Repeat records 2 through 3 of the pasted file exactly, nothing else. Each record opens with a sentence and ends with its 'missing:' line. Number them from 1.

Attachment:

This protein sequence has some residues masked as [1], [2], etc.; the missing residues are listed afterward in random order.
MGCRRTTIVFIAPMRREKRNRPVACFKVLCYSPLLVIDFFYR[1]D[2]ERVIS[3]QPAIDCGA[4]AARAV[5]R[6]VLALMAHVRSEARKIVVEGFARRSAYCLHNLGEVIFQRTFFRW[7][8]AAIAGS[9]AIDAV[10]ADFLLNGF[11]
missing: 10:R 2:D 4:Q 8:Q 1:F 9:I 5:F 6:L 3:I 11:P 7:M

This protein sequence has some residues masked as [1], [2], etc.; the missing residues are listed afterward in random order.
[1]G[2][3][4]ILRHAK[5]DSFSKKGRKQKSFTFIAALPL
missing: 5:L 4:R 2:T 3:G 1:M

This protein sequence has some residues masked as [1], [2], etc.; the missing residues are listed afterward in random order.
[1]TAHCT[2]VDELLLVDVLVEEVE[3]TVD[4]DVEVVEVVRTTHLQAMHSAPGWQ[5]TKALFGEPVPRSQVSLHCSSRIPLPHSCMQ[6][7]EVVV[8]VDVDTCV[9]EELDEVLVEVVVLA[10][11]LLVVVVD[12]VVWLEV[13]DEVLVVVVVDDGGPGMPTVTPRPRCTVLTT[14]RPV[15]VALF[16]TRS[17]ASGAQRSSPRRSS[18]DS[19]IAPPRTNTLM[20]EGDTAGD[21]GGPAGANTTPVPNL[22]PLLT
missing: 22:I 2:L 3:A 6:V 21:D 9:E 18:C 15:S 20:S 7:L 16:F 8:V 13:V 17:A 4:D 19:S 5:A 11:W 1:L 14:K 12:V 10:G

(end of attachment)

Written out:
This protein sequence has some residues masked as [1], [2], etc.; the missing residues are listed afterward in random order.
[1]G[2][3][4]ILRHAK[5]DSFSKKGRKQKSFTFIAALPL
missing: 5:L 4:R 2:T 3:G 1:M

This protein sequence has some residues masked as [1], [2], etc.; the missing residues are listed afterward in random order.
[1]TAHCT[2]VDELLLVDVLVEEVE[3]TVD[4]DVEVVEVVRTTHLQAMHSAPGWQ[5]TKALFGEPVPRSQVSLHCSSRIPLPHSCMQ[6][7]EVVV[8]VDVDTCV[9]EELDEVLVEVVVLA[10][11]LLVVVVD[12]VVWLEV[13]DEVLVVVVVDDGGPGMPTVTPRPRCTVLTT[14]RPV[15]VALF[16]TRS[17]ASGAQRSSPRRSS[18]DS[19]IAPPRTNTLM[20]EGDTAGD[21]GGPAGANTTPVPNL[22]PLLT
missing: 22:I 2:L 3:A 6:V 21:D 9:E 18:C 15:S 20:S 7:L 16:F 8:V 13:V 17:A 4:D 19:S 5:A 11:W 1:L 14:K 12:V 10:G